Last edited: Apr 22, 2010
  9. tictoc

    tictoc New Member

    My difficult child is only 7, so I don't have any HS experience, but this was our experience with difficult child's first IEP. The first school district person we dealt with acted like we were criminals for knowing our rights and demanding that proper procedures be followed. I remember that in one of the books I read about IEPs, there was a list of passive aggressive behaviors to watch for in school district representatives. Our school district person managed to deploy nearly all of the tactics on the list..."I just can't believe you think that is necessary...I've never had anyone ask for that before...I don't know why you think this isn't legal..." She was awful. husband and I fought back and we now have a great IEP (It helps that husband is an attorney).

    I think you should fight this. If you go along with it now, what happens if you need changes later??? I think it is better to set yourself up now as a warrior mom who won't take it from the school district.

    My blood boils every time I hear a story like this.
  10. LittleDudesMom

    LittleDudesMom Well-Known Member Staff Member

    I guess I am fortunate because my IEP experiences have all been good - there have been issues, but they have been resolved.

    k, the deadline issue is theirs, not yours. Don't sign anything. One issue I believe is important for parents as they go into an IEP meeting is to research first. I use the wrightslaw website as well as ldonline to look up accoms and mods prior to the meeting. I bring a list of things I believe will be beneficial and I type everything up I wish to discuss (and bring an extra copy to provide to the team chair) and request my notes are made part of the meeting notes. That way my concerns are always listed whether we change them or keep them.

    There were definitely some things that were removed from difficult child's last IEP since it was written to be used in high school. There are certain things, like some testing mods for example, that are not allowed in high school in our state. So often an IEP is changed once the student transitions to middle or high school. Additionally, by 14 a transition plan must be started according to law. difficult child was also invited to attend part of our last IEP meeting for the first time. It is a good thing for them to begin attending in middle school because eventually they will be their own advocate and understanding what is going on takes time.

    I think you got caught in the "oh, we have to get this done quickly" trap and they thought they could just get it done. Insofar as the advanced diploma goes, how would the team know he was going for it? Had he spoken with his guidance counselor about it previously?

    You do exactly what you are talking about and request a REAL IEP meeting!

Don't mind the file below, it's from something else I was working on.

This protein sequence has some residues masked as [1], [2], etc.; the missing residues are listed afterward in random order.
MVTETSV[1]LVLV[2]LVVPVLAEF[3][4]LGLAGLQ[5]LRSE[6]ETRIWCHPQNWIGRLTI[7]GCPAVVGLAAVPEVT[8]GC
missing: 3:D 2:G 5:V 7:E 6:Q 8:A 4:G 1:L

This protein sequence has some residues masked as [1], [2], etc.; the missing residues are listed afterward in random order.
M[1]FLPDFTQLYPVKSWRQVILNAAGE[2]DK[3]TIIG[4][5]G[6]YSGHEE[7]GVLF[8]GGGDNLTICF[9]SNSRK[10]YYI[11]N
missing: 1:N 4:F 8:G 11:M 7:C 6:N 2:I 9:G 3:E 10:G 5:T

Been a few days since we heard from you and was wondering how things were going on the home front.

  11. klmno

    klmno Active Member

    Thanks, Sharon and all. Things are up in the air on the homefront- I'll update that part more within a few days. I think you are exactly right about them trying to hurry and throw something together to meet a deadline- the CM at school said she'd been out since the middle of last week and the week before that, they were out for spring break. As far as the advanced diploma- they all knew it- it was in difficult child's file from the Department of Juvenile Justice school district and it was brought up and noted by this current principal at the hearing we had to go to for difficult child to be accepted back into this school district and placement determined and the principal said he qualified. (He might not actually get thru it but if he wants it and it motivates him and he qualifies, he should have the opportunity just like anyone else.) . Also, the CM had another meeting with difficult child and me and some person who would be at the new high school currently under construction that he should attend next year, unless he chooses to stay in JROTC. So bascily, this CM dropped the ball and tried to throw something together and since difficult child is currently in trouble, she thought she could keep it all focused on a behavior problem. However, I don't think that can fly with me- especially with the documentation that there are other things going on with him and NO teachers have complained about his behavior in class and him having squat for a transition plan. And- I made it clear to them today that this wasn't about difficult child not being held accountable for what he does wrong or not being punished- but the IEP isn't there to be a punishment- it is there to help him and support him and assist in the areas that he needs to learn more in. She just blew me away with the stupid idea that difficult child's only goal would be maintaining a chart for himself that he arrived at class on time, stayed on task, and did his homework 100% of the time, then looked at the administrator- who was the only person there besides me and said "that's all I could think of". Well, I can think of more.
  12. LittleDudesMom

    LittleDudesMom Well-Known Member Staff Member

    with all the talk the last few months of your difficult child coming home, I've lost focus as to what difficult child's diagnosis's are.

    As I was reading your reply above and the CM's thought to the IEP purpose vs your thought of his IEP purpose, I realize that I don't' remember why difficult child has an IEP. Does he have any lds? Has his IEP always been more behavior generated? How is he classified for qualification?

    Sorry for all the questions, but I honestly don't remember......chalk it up to female midlife issues - don't like that "m" word!